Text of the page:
The intersection of Govt, Art and Politics: Franke James interviewed on “The Current” by Anna Maria Tremonti

by Franke James

Free speech, Canadian Government interference in my 20-city European art show, Access to Information documents, and more… were discussed in my lively interview with host Anna Maria Tremonti on CBC’s The Current on November 16, 2011.

Franke James

CBC The Current: “Franke James creates irreverent even whimsical art with a message about the environment, oil sands and climate change but when a federal bureaucrat accused her of creating a Fantasy, she filed an Access to Information request and discovered an email trail indicating officials at the Foreign Affairs Dept don’t seem to like her art and pulled funding because her work isn’t consistent with government interests. She says that opinion ended plans for a European art tour.”

For The Current interview, I was joined by Toby Heaps, Editor-in-Chief of Corporate Knights Magazine. Toby also spoke at my Blacklisting Party in September so he was up-to-speed on all the developments.  Toby commented, “It seems like our government’s idea of free speech is that they are all for it… so long as you agree with what they say…”

Curiously the Harper Government declined to be interviewed so two internal government emails from Sylvie Gauvin and Jeremy Wallace, were read aloud — complete with bleep-bleep-bleep for the redacted sections. To fill in for the government, CBC interviewed the colourful Conservative political activist Tom Flanagan to give his opinion on my blacklisting.

Mr. Flanagan quoted the Book of Matthew, as proof that Stephen Harper cannot be all-knowing — but funnily enough I never thought the Prime Minister knew about this interference by Canadian officials!

In response to questions, Mr. Flanagan was reluctant to point a guilty finger at the government. He apparently missed the internal government emails which prove that the Government was not telling the truth in their public statements made last July. The ATIP documents show they did approve funding, and then withdrew it — something which they denied in the media.

Mr. Flanagan also missed the statements from the Director of Nektarina Non Profit, Sandra Antonovic, who said she felt intimidated and bullied by the Canadian Government. (See Nektarina’s official statement.)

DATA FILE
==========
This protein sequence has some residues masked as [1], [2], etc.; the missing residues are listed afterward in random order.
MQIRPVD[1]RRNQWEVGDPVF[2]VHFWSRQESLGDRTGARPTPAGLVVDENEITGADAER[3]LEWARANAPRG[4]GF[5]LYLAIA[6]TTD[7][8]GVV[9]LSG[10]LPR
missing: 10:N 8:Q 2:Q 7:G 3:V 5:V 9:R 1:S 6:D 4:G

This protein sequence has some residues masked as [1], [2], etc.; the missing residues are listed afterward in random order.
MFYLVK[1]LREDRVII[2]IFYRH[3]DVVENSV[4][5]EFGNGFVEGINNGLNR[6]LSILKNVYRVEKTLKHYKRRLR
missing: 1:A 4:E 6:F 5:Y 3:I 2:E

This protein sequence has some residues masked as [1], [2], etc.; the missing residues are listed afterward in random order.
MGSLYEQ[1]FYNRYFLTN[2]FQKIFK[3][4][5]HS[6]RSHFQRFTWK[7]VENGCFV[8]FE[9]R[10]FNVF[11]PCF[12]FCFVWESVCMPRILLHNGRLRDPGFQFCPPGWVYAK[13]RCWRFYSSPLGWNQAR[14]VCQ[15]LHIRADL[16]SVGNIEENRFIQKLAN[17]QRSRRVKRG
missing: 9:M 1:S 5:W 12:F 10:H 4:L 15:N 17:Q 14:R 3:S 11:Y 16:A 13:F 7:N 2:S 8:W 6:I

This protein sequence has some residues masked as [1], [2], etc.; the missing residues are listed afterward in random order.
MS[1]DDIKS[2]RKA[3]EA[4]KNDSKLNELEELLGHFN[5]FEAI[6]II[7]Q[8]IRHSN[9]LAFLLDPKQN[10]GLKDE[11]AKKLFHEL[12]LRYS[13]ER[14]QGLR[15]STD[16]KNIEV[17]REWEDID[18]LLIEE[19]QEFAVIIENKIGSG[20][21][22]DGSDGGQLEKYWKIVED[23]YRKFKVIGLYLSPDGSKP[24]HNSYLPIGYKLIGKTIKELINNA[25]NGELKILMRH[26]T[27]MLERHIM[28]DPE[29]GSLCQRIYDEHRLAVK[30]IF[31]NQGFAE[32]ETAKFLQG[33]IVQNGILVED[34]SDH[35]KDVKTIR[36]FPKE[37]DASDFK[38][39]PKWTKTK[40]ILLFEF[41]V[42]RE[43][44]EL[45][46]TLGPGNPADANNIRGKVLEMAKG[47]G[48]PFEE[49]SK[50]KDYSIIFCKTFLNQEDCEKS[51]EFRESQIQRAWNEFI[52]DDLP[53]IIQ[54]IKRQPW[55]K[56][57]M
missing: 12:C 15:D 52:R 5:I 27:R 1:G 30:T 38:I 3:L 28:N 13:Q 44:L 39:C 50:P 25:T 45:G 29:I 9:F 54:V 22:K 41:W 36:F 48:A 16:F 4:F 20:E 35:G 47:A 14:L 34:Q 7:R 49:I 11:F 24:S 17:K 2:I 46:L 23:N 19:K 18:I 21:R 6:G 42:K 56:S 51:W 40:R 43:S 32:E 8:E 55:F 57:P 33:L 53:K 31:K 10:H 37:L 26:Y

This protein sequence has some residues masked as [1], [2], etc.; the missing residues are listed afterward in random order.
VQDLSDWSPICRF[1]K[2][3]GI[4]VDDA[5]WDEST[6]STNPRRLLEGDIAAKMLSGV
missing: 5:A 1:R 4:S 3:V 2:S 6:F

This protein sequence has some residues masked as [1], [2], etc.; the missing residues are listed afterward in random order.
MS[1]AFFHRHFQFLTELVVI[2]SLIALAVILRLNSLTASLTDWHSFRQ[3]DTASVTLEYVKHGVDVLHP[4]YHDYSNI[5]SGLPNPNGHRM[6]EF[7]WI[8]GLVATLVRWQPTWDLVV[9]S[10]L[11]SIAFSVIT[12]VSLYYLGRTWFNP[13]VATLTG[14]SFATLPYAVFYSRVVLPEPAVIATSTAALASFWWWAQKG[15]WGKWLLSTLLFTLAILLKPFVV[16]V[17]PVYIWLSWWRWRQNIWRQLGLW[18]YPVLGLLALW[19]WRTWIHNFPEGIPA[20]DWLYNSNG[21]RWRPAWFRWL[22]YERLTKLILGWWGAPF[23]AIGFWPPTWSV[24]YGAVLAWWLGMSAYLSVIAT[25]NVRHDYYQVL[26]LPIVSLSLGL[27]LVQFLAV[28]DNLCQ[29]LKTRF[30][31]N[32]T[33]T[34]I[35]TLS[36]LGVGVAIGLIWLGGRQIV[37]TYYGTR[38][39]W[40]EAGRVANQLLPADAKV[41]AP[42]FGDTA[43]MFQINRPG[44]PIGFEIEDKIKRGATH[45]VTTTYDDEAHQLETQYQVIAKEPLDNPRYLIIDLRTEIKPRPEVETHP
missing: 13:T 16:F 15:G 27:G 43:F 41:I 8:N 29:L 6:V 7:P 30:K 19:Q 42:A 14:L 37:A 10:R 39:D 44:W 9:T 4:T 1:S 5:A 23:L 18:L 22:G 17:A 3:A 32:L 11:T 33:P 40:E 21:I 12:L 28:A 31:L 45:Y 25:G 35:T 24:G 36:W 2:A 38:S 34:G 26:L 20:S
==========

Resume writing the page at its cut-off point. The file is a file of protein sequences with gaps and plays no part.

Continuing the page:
“In the past few months we have encountered many difficulties in organizing the exhibitions, usually connected to interventions of the Canadian Government… at times we felt patronized and even intimidated”.

And he must have missed this statement in the Toronto Star which shows how the Canadian Embassy interfered in my art show. The Canadian Embassy official warned Sandra not to show my artwork saying, “Don’t you know this lady speaks against the Canadian government?” (See Sandra Antonovic’s statement in the Toronto Star.)

In closing, Anna Maria Tremonti asked Mr. Flanagan whether the government handled this properly and then suggested, “Do you think they might be thinking about that twice now?”

I think so! If you want to have a say call the CBC talkback line [(877) 287-7366] or leave a comment below.

Toby Heaps gets the last word:

“It’s not about dirty oil or ethical oil, we just have to have an honest debate.”

Hear the podcast.


ATIP highlights: Canada’s Climate Change office secretly killed approval for Franke James’ European art tour: govt documents reveal
Backgrounder and Timeline:
Blacklisting: Index of News and Posts
Visual essay: Banned on the Hill (and in Europe!)
Ottawa Artshow: Victory! Banned on the Hill Opening in Ottawa


34 Responses: 6 Comments and 28 Tweets

  • Flanagan came off sounding smug and ill informed, the sort of head patting I’ve grown accustomed to from Conservative pundits. Fortunately, you were clear and eloquent. I’m pleased CBC chose to interview you. This kind of censoring of our artists is something we criticize in other countries. It’s important for us all to speak up against it in Canada.

    Thanks for your commitment, creative and courage, Franke.

  • Verda Petry says:

    Why on earth should art conform to “Government interests”? The Harper gang must be feeling very insecure to react as they have.

  • Ann Douglas says:

    During the interview, Flanagan seemed to be very uncomfortable with the idea that artists might be political. Artists have always been political — even under highly repressive regimes. The fact that Flanagan (one-time mentor to Harper) holds this view speaks volumes.

    For background on Harper and Flanagan’s relationship, see The Harper Record.

  • Nicole B. says:

    I just heard the interview tonight on CBC and was really angry that something like this is happening on our own soil. While I wish I could say “I can’t believe the Harper government did that” the sad truth is, it doesn’t shock me. What does surprise (or depress) me is that we have to live with the majority Harper government for 3 or so more years. Keep up the provocative art Franke, you’re a true inspiration!

  • Tim Belec says:

    Good interview Franke. Tom Flanagan was a poor replacement for someone from the Government to defend this issue. As a political scientist, Flanagan has long lost any objectivity in his work or statements. As one of the major architects of the new Conservative Party and mentor to Harper, he is probably also responsible for a lot of the attack strategy used to undermine other political parties in this country. Flanagan probably is best suited to the crackpot fringe like those who support the American Tea Party movement. Bottom line is he has long lost any credibility to comment on anything.

  • […] artshow in Ottawa led to an interview with Anna-Maria Tremonti on the CBC’s The Current on November 16/11. Which led to more articles in December, including Andrew Revkin’s […]

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